But what does it mean?
What does it mean to regret
when you have no choice?
It was death.
I chose life.
“French actress Judith Godrèche’s Hitchcockian heroine faces an imminent tragic demise in these ominous scenes from Alex Prager’s La Petite Mort, a surreal exploration of sexual ecstasy and mortality. “They say that orgasm is the one time in life you are closest to death because all your senses but one shut down. I really liked that poetic way of describing it,” explains Los Angeles-based Prager. Referring to the morbid impulse to treat tragedy as a spectator sport [Prager] interrogates the viewer’s passive complicity with pictures that mix extreme close-ups of melodramatic eyes with cinematic tableaux reflecting media coverage of natural disasters and premeditated violence. Says Prager: “I did not want to draw from specific events, but it was a way for me to deal with the hopelessness I was feeling about the world. Creating a parallel universe where tragedies happen but with a sense of lightness as well.””
It begins in the nightmarish aftermath of Kevin’s rampage. While he serves time in a youth facility, we meet what remains of Eva Ktachadourian (outSTANDing Tilda Swindon) ; a woman etching out the most moribund of existences. Once the model of liberal aloofness, she now lives in shadows; dodging confrontation in supermarkets, getting assaulted in the street, having her home vandalised, all the while absolutely accepting of her role as mother of a mass murderer.
“Do you know where you’re spending the afterlife?” asks a doorstep preacher.
“I’m going straight to hell”, states Eva very matter of factly.
At night her mind’s landscape looks like a fractured kaleidoscope of past events, close and distant, real and imagined – there’s barely any distinction. Numbed with wine and pills she spends hour upon torturous hour agonising over to what extent she is responsible; was Kevin born evil or did he somehow ingest her discontent with motherhood in utero. While Eva struggles with this chicken and egg style conundrum, it soon becomes clear that no amount of subtle resentment could have created something so abhorrent.
Baby Kevin cries relentlessly and will only calm down around his father (John C. Reilly). Toddler Kevin he refuses to speak or interact. As a young child he forgoes potty training and instead practices the subtle art emotional blackmail . Under the guise of a study, Eva constructs a shrine to her former charmed and independent lifestyle prior his arrival - Kevin understands this desecrates it immediately. Just another act of spite, suitably measured to keep his father blindly on-side. By being as despicable as he knows how, Kevin both corroborates and encourages Eva’s guilt, “Just because you’re used to something doesn’t mean you like it” he challenges his mother, “you’re used to me.”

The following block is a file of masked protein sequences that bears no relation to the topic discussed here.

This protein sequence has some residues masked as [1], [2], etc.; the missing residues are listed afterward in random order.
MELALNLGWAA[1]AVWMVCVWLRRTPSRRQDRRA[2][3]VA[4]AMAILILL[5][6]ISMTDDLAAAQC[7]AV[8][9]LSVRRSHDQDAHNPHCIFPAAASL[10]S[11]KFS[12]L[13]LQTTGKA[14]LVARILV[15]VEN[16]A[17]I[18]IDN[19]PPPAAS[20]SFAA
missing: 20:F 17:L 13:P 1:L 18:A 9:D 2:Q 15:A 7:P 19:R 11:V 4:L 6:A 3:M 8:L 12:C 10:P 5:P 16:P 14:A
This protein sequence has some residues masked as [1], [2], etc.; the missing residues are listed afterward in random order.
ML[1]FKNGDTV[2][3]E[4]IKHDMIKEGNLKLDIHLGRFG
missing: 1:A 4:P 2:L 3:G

Her failure to deny this accusation of dislike could only have strengthened Kevin’s destructive resolve - demonstrations of which became more pronounced and deadly as he becomes a teenager ( played by the stunning Ezra Miller.) By this time the resentment is so entrenched that any attempt by Eva to salvage any semblance of a relationship is met with a mixture of amusement and contempt from Kevin. There is nothing in him to be salvaged.
WNTTAK is an uncomfortable and absolutely necessary examination into the minefield of parenthood via the anomalies of parental guilt and moreover, parental love; perhaps the only love that will bind descent people to intolerable ones. As Eva picks though the broken egg shell remains of her life, sifting though the could-haves the would-haves, it becomes clear there was only ever one should-have. They should have talked about Kevin, which is exactly what they failed to do.
Happy New Year y’all! xoxo
My Joy Dir: Sergei Loznitsa
We Need To Talk About Kevin Dir: Lynne Ramsey
There are two ways to judge a film.
1. Is the story worth telling? (Yay.)
2. Could [the story] have been told any better? (Nay.)
So watch it because no one interprets ‘gangster’ like [director] Jacques Audiard or just because Tahar Rahim happens to be a really great actor/themostf*ckablethingIveeverseeninmylife